You will need to visit the Etat Civil at the mairie of the town in which you wish to be married so that a file in your names can be set up.
You do not have to make an appointment. Some mairie websites show peak and low waiting times for this service. Contact info and websites can be found at http://www.annuaire-mairie.fr (type in the name of your town in the “Rechercher” box).
The documents required may vary depending on the situation of each spouse, and the local mairie. When all documents required have been provided, a wedding date and time can then be set.
Documents to provide:
1/ A valid passport, French visa or French residence permit (carte de séjour).
2/ Long form birth certificate (extracte d’acte de naissance), fully translated into French by a sworn translator and issued within three months of your marriage date.
Most countries have government websites where you can order a copy of birth, death and marriage certificates online. However, it will need to be translated to French by a certified sworn translator recognised by the mairie where you are to wed. The mairie will provide you with a list of acceptable translators (this is NOT a list an Embassy or Consul provides).
3/ Notaire certificate if there is a “contrat de marriage” (prenup). A prenup is not required to file for marriage but if one exists, it must be produced at least eight days before the ceremony.
4/ Certificat de Celibat: an affidavit of marital status (issued within three months) is a certificate that states you’re not already married.
For North Americans, a notarised affidavit can be obtained by appointment from Consular Services. There is a fee for this service. Not all city halls accept this, in which case you need to contact a lawyer licensed to practice in both countries, ie Canada and France or the US and France.
This certificate does not exist under British law, so you need to obtain an official attestation from the consulate.
5/ Certificat de Coutume, an affidavit of law and customs is required by some mairies. This is a notarised statement by an attorney who is licensed to practice in both France and your home country. The Certificate de Coutume certifies that you are both free to marry and your marriage will be recognised also in your country of residence.
Some mairies will also accept a notarised affidavit (attestation tenant lieu de certificat de coutume) which can be obtained by appointment from Consular Services of local Embassy or Consulate. There is a fee for this service.
For citizens of most countries, your consulate in France will be able to help with issuing a Certificat de Celibat and a Certificat de Coutume. If you are a British citizen, try contacting the Foreign Commonwealth Office for further details.
6/ Proof of residence (justificatifs de domicile). You will need to produce two justicatifs: EDF bill, France Telecom, lease, house ownership, bank statement. One of the spouses should have an address in the town/village you wish to marry in, but there some mairies are flexibile.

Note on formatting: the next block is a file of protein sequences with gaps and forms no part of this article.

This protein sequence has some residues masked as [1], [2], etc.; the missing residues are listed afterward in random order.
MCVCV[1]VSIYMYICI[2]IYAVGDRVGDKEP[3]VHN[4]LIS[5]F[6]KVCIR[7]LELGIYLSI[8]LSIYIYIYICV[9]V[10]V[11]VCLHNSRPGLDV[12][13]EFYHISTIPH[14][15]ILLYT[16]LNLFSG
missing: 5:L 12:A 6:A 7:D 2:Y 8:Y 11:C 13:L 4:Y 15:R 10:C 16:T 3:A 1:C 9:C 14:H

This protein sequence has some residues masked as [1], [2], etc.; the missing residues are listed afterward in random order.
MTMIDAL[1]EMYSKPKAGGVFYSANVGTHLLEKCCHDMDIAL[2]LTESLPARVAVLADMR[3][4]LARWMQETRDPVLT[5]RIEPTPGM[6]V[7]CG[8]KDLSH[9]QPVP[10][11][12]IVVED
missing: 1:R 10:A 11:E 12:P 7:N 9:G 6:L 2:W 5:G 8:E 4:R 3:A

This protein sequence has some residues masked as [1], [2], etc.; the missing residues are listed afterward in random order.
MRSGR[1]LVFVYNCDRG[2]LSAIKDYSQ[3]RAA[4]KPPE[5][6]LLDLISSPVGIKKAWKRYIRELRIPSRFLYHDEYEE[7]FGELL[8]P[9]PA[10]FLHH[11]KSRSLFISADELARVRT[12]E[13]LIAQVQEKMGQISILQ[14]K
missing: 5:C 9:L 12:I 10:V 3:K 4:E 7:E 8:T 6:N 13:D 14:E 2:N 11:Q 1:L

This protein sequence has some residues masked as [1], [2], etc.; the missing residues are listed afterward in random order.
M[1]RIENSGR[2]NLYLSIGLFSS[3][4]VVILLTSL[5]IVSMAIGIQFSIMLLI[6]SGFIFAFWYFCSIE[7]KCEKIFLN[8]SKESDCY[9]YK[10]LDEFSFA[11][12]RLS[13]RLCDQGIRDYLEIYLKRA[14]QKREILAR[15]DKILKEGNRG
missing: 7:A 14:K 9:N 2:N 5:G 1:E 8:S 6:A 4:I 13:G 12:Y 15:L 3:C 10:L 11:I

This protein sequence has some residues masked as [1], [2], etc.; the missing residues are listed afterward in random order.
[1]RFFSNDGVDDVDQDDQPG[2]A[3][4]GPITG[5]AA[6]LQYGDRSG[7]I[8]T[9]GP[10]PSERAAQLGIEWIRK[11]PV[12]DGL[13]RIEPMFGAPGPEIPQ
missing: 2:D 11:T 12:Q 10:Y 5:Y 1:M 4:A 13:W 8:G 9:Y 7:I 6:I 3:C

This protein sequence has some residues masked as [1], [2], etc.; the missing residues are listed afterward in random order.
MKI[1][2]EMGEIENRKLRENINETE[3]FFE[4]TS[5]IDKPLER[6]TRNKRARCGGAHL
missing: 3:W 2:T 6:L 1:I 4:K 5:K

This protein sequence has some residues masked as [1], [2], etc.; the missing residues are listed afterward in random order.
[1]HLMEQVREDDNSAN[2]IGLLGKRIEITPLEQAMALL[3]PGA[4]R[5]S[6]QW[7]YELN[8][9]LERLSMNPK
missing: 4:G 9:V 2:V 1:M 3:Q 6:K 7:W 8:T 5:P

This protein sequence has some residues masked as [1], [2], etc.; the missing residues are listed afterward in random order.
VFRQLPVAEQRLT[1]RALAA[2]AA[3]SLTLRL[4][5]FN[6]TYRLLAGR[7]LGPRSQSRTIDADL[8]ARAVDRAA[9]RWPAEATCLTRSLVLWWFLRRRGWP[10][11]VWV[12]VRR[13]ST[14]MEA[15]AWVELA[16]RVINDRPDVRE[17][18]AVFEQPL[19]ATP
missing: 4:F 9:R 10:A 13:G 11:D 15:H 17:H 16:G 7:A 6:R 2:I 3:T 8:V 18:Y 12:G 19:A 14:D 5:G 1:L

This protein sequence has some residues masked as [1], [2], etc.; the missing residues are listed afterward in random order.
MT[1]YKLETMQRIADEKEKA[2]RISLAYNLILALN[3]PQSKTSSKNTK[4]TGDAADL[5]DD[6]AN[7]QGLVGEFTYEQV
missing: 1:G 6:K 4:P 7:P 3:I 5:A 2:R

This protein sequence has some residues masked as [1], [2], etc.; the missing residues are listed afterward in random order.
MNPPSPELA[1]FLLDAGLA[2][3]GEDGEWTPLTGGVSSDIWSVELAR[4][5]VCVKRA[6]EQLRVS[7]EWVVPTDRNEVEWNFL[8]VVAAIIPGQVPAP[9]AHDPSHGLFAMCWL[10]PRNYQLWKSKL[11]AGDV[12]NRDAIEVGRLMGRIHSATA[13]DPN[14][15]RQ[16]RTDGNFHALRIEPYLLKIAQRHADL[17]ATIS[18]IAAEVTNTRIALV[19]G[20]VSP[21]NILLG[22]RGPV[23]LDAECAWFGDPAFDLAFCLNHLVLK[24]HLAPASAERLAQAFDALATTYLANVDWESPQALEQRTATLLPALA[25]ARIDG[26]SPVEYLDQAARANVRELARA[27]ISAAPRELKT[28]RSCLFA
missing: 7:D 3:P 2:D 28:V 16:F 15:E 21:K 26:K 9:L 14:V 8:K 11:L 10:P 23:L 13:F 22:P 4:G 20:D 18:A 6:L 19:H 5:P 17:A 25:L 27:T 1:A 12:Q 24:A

7/ List of witnesses to the marriage. You need to have two official witnesses, but you may list others. You will need to provide photocopies of each their valid passport, French visa or French residence permit (carte de séjour), and they must fill out a form and sign it.
8/ NO medical examination. Since January 1 2007, medical visits are no longer necessary.
You must file at least one month before the scheduled date of the marriage ceremony. Confirmation from both parties is required eight days before. Once you have provided all of the above, you will then be given a stamped paper with your official time and date of the marriage. There is no fee to get married.
On the day of your marriage, you will be asked to arrive an hour before the ceremony and present yourself, with your witnesses, at the marriage office of the mairie. You will each need a piece of ID. The witnesses must be able to understand French, and will be asked during the service a question in which the must answer “oui”.
In extreme cases, a ceremony can be cancelled if it is deemed the witnesses do not speak and understand French, and therefore are not legally able to stand up for the bridge and groom.
Also at this time, you will also be asked if you will be exchanging “alliances” – wedding rings – and these you will need to give to the office, as they will place them in the room just before your ceremony. Same if you have a CD of music you would like played as you enter: indicate on paper which track number, and give it in at this time.
You will be called in to the room a few minutes before the service. The official performing the ceremony will ask the bride and groom to stand and very quickly ask you wish to marry the other person. Answer “oui.” And you are now husband and wife.
The witnesses are then asked to stand and they will sign after the bride and groom the registry.
Then official reads out a very official statement including the groom’s name, address, place of birth, former spouse names is now married to the bride’s name, address, place of birth, former spouse names. And that’s it. (Unless you have specified ahead of time that you prefer to say your own vows.)
At the end of the civil ceremony, you will be given a certificat de marriage which you would then need to present at your religious ceremony.
The marriage certificate
is a "livret de famille", the official document used to record all events such as births, deaths, divorce or name changes within your married family.
You may also obtain a marriage certificate (extrait d’acte de marriage) by going in person or writing to the mairie where the marriage took place. You will need to provide the time and place of the marriage, and full names of both spouses. There is no cost for this service by if it to be sent to you by post, you need to provide a self-addressed envelop with the correct postage.
Marriage in France for non-French citizens
- Riviera Reporter